Also Read: Quiet on Set Filmmakers Tell Us Whether They’ll Interview Amanda Bynes

“Of course, Jamie Lynn Spears and Ariana Grande are now adult women. But at the time, they were young teenagers,” she said.

Robertson realized that droves of people who grew up watching Nickelodeon in the 2000s (including this reporter) had began to ask themselves: “Was I watching a lot of sexually charged material when I was a kid, and I didn’t realize it at the time?” she said. “If this type of content was making its way out into the world, what else might be happening behind the scenes that now feels inappropriate — or worse?”

Schwartz and Robertson believed that these were incredibly meaningful questions worth looking into. They partnered with senior Business Insider correspondent Kate Taylor, who is featured throughout the series, and then brought the project to the Investigation Discovery network. From there, they started making phone calls.

“We kind of did what one might expect, which is put together a very large spreadsheet of hundreds of names of people who’ve worked on Dan’s shows across the decades and began reaching out. And pretty quickly, we began to hear back from people,” Schwartz says.

Former Amanda Show writers like Stratton and Kilgen were among the first people they spoke to — although it was a slow and careful process of convincing people to get on camera.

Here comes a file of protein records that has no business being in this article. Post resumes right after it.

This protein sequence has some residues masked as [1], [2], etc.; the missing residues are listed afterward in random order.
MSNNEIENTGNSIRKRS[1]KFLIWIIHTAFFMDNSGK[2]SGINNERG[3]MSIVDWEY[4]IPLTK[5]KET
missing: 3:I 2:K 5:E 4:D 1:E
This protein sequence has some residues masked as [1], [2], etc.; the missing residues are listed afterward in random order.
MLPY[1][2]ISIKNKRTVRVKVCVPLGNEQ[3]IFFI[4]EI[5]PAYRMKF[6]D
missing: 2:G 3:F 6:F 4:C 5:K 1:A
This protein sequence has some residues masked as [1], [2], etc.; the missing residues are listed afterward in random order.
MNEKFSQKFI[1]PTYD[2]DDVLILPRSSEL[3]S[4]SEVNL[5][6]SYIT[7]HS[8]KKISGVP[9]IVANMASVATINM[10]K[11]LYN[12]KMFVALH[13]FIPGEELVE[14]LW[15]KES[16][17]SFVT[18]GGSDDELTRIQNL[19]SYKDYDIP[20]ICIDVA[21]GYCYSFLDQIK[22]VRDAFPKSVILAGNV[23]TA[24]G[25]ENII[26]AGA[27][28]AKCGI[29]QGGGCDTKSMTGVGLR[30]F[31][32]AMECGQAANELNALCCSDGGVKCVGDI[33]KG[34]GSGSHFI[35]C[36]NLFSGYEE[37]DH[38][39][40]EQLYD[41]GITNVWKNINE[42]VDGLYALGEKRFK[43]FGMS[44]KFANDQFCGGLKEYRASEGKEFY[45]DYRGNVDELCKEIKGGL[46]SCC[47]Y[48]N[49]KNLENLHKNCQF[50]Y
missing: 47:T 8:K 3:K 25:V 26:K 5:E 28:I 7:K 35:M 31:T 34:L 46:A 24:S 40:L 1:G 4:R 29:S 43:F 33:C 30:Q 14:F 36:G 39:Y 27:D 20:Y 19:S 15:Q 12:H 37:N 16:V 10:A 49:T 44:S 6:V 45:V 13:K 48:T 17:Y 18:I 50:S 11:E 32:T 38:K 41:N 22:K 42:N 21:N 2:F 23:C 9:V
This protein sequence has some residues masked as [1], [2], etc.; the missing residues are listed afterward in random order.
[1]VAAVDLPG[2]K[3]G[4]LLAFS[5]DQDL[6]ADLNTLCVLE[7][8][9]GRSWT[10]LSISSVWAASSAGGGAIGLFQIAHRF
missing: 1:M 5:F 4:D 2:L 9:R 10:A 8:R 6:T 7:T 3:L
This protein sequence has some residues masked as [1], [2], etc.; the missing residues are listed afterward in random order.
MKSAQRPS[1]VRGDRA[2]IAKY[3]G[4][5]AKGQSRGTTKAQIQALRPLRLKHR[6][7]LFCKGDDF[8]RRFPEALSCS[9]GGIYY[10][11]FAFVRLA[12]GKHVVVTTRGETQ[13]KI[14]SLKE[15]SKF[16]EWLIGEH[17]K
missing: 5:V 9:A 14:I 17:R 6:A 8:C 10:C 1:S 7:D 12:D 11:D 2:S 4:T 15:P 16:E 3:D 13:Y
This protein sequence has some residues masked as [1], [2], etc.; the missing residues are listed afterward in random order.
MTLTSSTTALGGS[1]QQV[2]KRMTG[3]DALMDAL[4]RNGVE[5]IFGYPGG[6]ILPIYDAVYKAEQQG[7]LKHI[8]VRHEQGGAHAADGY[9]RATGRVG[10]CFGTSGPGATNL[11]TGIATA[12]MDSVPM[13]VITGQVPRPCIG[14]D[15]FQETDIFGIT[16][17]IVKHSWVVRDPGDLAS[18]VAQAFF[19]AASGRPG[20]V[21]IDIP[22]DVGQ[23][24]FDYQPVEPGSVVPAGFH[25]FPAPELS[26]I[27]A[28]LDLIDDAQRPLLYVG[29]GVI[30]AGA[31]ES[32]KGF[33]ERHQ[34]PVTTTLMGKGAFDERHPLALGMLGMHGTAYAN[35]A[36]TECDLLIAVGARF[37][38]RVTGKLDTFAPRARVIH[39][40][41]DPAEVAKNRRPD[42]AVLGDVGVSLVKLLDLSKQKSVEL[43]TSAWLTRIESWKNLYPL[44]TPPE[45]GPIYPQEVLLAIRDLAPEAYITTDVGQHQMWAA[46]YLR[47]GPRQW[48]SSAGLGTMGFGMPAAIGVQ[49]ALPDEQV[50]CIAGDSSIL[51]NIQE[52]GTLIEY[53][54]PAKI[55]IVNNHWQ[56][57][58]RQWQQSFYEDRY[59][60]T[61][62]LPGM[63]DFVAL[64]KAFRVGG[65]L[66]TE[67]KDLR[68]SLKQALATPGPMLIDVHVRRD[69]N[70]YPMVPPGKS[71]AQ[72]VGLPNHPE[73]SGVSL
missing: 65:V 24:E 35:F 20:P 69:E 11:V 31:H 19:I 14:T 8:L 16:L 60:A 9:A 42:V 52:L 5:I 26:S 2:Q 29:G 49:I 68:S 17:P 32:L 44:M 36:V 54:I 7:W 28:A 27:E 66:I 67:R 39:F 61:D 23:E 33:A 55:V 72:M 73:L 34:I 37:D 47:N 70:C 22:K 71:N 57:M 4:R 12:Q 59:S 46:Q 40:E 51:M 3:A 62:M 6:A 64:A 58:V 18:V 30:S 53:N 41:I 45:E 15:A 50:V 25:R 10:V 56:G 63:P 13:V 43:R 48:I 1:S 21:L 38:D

“There’s talking to people and then there’s actually having them sit down for the interview. Because even when people say that they’re interested, I never believe it will happen until the interview is over, because it’s hard and because even if people want to, sometimes they get scared, all the way up until the moment. Some of the writers are some of the earliest people that we connected with, but slowly began to talk to other child actors and their parents as well,” Schwartz says.

Robertson said one of her most vivid memories is a conversation with All That child actor Leon Frierson that took place early on, before they even started on-camera interview.

“I do remember vividly an early lunch with Leon, and Leon, of course, is featured in the first episode and tells the story of, as a kid, being asked to perform as Nose Boy and wearing this suit at the time that was affixed with these appendages. He was just told that they were noses, but as an adult, he’s come to think that they look like penises,” Robertson says.

“He brought these photographs to the lunch. We’d seen these clips online of Ariana Grande squeezing the potato, but I had never seen Leon’s still photograph of himself in this suit, and these appendages that arguably look like penises, and you can see his face and that photo and he it, I would say that he looks a bit stricken and vulnerable, because he’s a kid. And we now know that he was in a situation that made him feel really uncomfortable.”

All five episodes of Quiet on Set are now streaming on Max.

Main image: iCarly‘s Jennette McCurdy, Dan Schneider, Jerry Trainor, Miranda Cosgrove, and Nathan Kress pictured in a photo shown in Quiet on Set.